North Carolina’s traditional deer season ended on January 1st. But for hunters that just cannot get enough quality time in the deer stand, the urban archery season cranked up on January 9th. And for Jeremy Carpenter of Morganton, the urban archery season couldn’t have arrived at a more perfect time. At 5:44pm on January 28th, Carpenter arrowed an impressive eight pointer, his biggest buck to date, on a small, seven-acre woodlot in Morganton’s highly-populated suburbs.
“I had taken over 40 pictures of this deer since September,” says Carpenter. “I waited all year long for the urban archery season to arrive and I have hunted him hard ever since it came in. Every day I have been off, I have been in the stand hoping that buck would come trotting down the trail.”
Not only was Carpenter seeing the buck on camera, many of the residents in the surrounding neighborhoods had reported seeing a big buck devouring flower gardens and totally clearing out bird feeders. The buck was hungry and looking for a solid food source anywhere he could get it. Carpenter had a pile of sweet apples and corn right in this deer’s backyard. The buck would show up soon and Carpenter was ready for him.
Last week, Carpenter finally saw the buck in the stand the day before the snow came in when it was cold and windy.
“He came out towards my stand that day and circled me, but he quickly disappeared. I believe he saw me and got out of there. My father told me I just had to get smarter than him because you still have to fool him in his own house. So, I made a change the next day,” he says.
Carpenter moved his stand down the ridge toward the way he came that day in hopes the deer would make another trip down that trail to the apples and corn. Since this deer was already accustomed to people and little woodlands to maneuver in, Carpenter knew he would have one more opportunity. All he needed was one more chance.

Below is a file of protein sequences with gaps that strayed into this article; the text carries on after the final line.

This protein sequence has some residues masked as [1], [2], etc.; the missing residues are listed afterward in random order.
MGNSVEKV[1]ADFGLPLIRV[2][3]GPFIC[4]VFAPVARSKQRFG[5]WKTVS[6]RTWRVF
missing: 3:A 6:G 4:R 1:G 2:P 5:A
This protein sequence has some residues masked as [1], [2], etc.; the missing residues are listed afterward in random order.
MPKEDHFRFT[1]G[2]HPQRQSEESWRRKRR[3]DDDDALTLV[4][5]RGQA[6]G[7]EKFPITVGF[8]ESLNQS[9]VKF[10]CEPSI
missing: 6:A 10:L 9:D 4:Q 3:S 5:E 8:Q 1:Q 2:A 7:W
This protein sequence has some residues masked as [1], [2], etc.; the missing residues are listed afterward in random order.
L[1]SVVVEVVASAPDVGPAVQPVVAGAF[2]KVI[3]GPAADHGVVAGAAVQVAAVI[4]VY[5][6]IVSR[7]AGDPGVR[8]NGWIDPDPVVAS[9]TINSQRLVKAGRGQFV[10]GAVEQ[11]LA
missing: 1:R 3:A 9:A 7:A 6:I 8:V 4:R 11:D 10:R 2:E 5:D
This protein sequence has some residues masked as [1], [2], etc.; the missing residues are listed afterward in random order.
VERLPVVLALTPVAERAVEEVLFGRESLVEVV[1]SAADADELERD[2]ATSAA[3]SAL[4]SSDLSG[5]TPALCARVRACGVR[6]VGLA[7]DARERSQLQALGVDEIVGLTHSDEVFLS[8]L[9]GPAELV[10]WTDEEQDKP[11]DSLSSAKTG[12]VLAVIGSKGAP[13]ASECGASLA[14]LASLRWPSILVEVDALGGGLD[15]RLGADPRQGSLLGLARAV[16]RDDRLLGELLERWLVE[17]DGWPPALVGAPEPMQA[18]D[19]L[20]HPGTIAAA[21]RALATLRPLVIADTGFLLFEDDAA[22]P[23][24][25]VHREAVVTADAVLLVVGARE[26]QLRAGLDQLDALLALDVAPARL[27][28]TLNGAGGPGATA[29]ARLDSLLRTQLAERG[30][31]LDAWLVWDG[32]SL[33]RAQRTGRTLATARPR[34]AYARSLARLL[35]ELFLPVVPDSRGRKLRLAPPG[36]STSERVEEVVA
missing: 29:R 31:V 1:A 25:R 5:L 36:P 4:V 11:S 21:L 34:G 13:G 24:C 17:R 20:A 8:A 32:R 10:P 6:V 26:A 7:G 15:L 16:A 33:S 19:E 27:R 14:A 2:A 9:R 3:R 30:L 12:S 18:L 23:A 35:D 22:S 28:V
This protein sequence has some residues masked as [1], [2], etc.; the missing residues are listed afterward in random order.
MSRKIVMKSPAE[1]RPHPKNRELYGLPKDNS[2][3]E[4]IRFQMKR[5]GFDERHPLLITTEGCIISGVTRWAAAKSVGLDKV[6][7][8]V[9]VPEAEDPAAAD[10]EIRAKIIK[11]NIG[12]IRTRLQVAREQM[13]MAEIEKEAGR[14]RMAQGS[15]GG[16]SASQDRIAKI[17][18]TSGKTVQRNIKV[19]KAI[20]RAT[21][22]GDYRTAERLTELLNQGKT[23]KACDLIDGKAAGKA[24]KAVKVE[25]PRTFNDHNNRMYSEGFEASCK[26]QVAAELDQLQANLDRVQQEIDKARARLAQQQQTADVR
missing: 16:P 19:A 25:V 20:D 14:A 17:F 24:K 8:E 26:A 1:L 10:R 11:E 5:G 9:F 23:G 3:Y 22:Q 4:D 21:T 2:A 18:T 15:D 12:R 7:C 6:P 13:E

On the afternoon of January 28th, it was another cold and windy day in the foothills of North Carolina. Carpenter was sitting tight in his tree stand and two smaller bucks came in down the trail. One was a spike and the other was a decent six-pointer, and both were well within bow range.
“The six-point was a nice deer. I was thinking about shooting him until I caught a glimpse of another deer coming down the trail and I could see horns everywhere. It was him,” he said.
The buck walked nearly the same steps as the week before and began to make that same circle that had led to the buck’s departure on that hunt. But this time, Carpenter was prepared.
“When he came around on my left side, I was standing up and ready to take the shot,” he said.
At 15-yards, Carpenter fired his arrow into the engine room and the two-bladed Rage Hypodermic broadhead did its duty. The buck ran 50-yards down the hill and collapsed.
“I was about ready to jump out of the deer stand I was so excited. It was awesome,” he said about knocking down the largest buck of his life with a bow.
Not everybody gets a second chance in the deer woods. But this time of year when the rut is over and food is scarce, bucks are vulnerable. Not only did Carpenter take the largest buck of his life, the neighborhood resident’s flowers will get a second chance too.
The urban archery season began on January 9th and will continue for 3 ½ weeks until February 13th in North Carolina. Right now, there are over 50 municipalities participating in the urban archery season that will provide an excellent opportunity for Tarheel hunters to get a shot at a true trophy buck literally right in their backyards.